World Cup Day 8 England/Uruguay: England’s Woes A Matter Of Efficiency

With a discouraging 2-1 defeat to a Uruguay squad led by a familiar face in Luis Suarez, England now lies on the brink of World Cup survival. To advance out of Group D, the English would have to beat Costa Rica and then need Italy to topple both Costa Rica and Uruguay, with Costa Rica losing either of their next two games by at least two goals.

Yet despite having sustained losses (both on 1-2 counts) to Italy in their first game and most recently Uruguay in their second, the Three Lions possessed the upper hand in shot categories during these two games, and thus developed more goal-scoring opportunities than their foes. Much of this disparity could result from a combined 84 minutes that the team has trailed so far (42 in each of their WC matches)–the opposition adopts a more defensive mentality once obtaining a lead, so most of the Englishmen’s activity would take place in their offensive third of the pitch–but it still doesn’t explain how England faltered in the most important statistic in the game: goals.

Consider the following table, that includes the total shots, those on and off target, and those blocked, below:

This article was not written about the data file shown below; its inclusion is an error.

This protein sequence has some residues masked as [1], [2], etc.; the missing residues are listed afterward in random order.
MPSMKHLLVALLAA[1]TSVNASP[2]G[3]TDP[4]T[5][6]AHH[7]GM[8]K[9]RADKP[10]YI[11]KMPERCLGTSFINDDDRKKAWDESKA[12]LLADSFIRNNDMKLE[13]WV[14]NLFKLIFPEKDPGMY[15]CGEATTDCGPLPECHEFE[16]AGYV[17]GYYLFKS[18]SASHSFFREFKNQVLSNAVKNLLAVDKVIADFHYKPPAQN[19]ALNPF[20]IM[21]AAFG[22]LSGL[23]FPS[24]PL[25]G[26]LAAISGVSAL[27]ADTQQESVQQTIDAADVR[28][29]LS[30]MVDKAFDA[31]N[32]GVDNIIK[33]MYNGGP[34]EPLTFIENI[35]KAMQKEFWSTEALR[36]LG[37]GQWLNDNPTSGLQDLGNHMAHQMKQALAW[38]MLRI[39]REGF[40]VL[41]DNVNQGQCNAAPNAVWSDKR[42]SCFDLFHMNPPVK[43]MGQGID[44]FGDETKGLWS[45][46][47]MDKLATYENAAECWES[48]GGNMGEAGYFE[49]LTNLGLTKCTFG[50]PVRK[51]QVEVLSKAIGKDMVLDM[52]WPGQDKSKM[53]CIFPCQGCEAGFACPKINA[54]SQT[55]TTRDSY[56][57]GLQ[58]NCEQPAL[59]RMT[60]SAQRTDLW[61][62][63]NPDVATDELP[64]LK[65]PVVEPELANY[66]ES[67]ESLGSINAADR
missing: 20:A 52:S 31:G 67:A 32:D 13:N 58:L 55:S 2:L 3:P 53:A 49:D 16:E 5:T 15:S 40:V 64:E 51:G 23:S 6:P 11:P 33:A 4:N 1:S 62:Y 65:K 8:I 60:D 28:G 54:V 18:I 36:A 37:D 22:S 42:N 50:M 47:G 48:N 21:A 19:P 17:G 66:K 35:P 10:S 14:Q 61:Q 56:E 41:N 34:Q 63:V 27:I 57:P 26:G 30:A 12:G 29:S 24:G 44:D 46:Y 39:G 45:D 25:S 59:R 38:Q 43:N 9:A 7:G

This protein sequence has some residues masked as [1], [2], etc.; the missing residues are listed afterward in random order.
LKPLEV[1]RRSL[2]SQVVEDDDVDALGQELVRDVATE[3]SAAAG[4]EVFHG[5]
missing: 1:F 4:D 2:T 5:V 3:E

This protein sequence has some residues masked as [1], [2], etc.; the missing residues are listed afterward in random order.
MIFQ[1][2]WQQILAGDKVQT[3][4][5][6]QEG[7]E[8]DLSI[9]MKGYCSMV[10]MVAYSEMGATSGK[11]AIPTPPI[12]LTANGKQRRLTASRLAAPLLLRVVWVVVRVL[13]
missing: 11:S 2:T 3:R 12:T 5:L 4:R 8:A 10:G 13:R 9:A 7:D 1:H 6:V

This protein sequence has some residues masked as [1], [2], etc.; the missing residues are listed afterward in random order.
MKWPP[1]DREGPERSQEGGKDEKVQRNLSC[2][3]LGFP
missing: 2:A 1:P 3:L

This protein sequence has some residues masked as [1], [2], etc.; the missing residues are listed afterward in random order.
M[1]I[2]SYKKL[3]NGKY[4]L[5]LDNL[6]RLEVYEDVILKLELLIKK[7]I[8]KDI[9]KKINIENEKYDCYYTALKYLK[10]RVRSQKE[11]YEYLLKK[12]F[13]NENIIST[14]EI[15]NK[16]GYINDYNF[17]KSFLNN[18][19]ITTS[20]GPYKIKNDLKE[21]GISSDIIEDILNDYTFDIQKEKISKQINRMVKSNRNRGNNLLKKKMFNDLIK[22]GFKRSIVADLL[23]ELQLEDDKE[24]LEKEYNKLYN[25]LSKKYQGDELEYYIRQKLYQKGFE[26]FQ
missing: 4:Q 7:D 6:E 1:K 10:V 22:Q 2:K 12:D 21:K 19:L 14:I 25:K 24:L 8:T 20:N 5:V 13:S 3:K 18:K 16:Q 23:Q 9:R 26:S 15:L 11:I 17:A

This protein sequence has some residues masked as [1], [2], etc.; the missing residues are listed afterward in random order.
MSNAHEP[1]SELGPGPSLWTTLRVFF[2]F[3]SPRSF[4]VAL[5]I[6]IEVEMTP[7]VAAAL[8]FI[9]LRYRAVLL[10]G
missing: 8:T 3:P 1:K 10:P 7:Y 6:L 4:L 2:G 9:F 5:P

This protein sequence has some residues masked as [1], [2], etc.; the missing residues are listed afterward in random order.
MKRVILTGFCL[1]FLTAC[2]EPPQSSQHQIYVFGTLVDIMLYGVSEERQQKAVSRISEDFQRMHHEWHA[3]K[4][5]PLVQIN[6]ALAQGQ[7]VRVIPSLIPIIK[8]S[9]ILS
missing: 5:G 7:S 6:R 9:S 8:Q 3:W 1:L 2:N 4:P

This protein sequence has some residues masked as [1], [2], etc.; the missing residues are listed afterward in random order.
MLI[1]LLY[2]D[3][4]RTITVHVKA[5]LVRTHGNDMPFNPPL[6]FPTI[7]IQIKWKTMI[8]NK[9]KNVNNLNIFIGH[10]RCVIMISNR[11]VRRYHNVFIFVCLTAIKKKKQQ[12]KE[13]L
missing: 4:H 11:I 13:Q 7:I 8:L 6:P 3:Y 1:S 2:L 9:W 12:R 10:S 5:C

Total shots On target Off target

Blocked

England

18 5 11 2
Italy 13 4 8

1

England

12 6 5 1
Uruguay 8 2 5

1

Assuming an advantage in nearly every one of these measurements of a team’s efforts towards goal, and notably in the most significant and insightful ones (totals shots and shots on target), England did more damage with its attack than either of its two opponents.

But that’s when efficiency with these attempts and offensive drives factors in prominently–taking into account the outcome of these shots. In terms of shots intended towards goal, Italy converted two of their 13 (15.4%) while England did so on one out of their 18 (5.6%) in the first game, and Uruguay slotted home two of their eight (25%) with England at just one for 12 (8.3%) in the second game. Upon evaluating the percentages of shots on target that resulted in goals, these numbers become all the more striking and noteworthy, as well as further vital to understanding the Three Lions’ struggles: the Italians scored on two of four SOG (50%) and the English did so on one of five (20%), and in the second match, the Uruguayans scored on each of their two SOG (100%) whereas the English went one for six (16.7%).

The distinction between the offensive effectiveness of England and its competitors is unmistakable. Italy and Uruguay have maximized and took full advantage of their opportunities; though producing fewer than England in number, these two teams better capitalized on their chances, and outperformed England in the facets of clinical goal-scoring ability and finishing. So as much as the Three Lions contain youthful talent and dynamic attacking capabilities, they are evidently lacking in the most significant offensive aspect–an inadequacy that, as of now, will likely undo the team, and grudgingly send them home earlier than expected.

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